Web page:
Hot off the press
I know what you’re thinking—the internet does not need another self-indulgent post about goal setting. You’re right. And yet, here we are. In general, I’ve found that pop psychology articles about goals are unhelpful and uninspired. I’ve tried to draw on ideas from evolutionary biology, complex adaptive systems, behavioral finance, and engineering to offer a (hopefully) unique and helpful take on the design of goals. I pray the self-help gods of Medium will forgive me for this post.
Let’s imagine what an alien would think of our corporate cultural norms—the rituals and scripts that govern daily office life. Our alien friend is like an annoying little kid who can’t stop asking why. The explanations are left as an exercise for the reader.
I’ve been using Figma to do UX workshops with engineers, marketers, salespeople, & designers at Uber. It’s a super fun way to collaborate in real-time—especially with remote teammates. I put together a kit to get you started.
User interfaces are maps of complex territories, and all maps are incomplete truths. In light of Facebook’s controversies, it’s clear that UI designers need a code of ethics. How might we create interfaces that hide complexity without obscuring too much truth?
The predictive processing model is a promising and powerful new way of understanding how the brain works. But it also suggests some inconvenient truths about the way we process information and news.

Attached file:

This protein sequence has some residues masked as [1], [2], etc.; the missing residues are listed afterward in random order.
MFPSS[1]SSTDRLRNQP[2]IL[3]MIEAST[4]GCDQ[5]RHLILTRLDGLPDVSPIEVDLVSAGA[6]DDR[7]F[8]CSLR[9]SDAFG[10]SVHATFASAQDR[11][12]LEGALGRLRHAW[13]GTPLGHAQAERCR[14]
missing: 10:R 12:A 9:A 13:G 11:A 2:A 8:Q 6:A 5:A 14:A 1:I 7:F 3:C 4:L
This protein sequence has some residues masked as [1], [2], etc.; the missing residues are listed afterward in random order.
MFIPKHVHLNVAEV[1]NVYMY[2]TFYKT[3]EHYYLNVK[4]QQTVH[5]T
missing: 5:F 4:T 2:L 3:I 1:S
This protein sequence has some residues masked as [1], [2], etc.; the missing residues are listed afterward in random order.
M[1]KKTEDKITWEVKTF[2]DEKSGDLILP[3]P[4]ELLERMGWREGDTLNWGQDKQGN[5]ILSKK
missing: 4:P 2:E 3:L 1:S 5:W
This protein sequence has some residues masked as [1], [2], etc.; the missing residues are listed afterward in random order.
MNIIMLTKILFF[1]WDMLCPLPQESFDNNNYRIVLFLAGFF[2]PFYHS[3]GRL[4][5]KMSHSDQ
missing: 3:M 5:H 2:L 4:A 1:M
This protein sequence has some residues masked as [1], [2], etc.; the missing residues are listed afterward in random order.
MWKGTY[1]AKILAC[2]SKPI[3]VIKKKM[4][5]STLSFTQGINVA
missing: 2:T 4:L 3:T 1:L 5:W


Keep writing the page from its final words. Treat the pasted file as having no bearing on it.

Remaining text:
An investigation of the hidden social norms and etiquette that dictate how we use Bitmoji.
Tristan Harris is the founder of the Center for Humane Technology—an organization that is trying to get technology platforms to stop hijacking our minds. His message is spreading like wildfire, but it hasn’t yet caught the attention of conservative media. What fault lines will emerge when this movement goes mainstream?
A brief warning about the corporatization of human-centered design.
This is a story about why “coming out” is such a terrible misnomer, and also a story about stories, game theory, changing minds, and how we humans might unravel the mess we’ve made.
Last month, I challenged myself to create one drawing per day during my 15-minute commute. I turned to an unlikely medium: Snapchat. There’s something inspiring about its constraints. A drawing tool. A color picker. 4.7 inches of screen. A few emojis and stickers. It’s the anti-Photoshop. What could go wrong?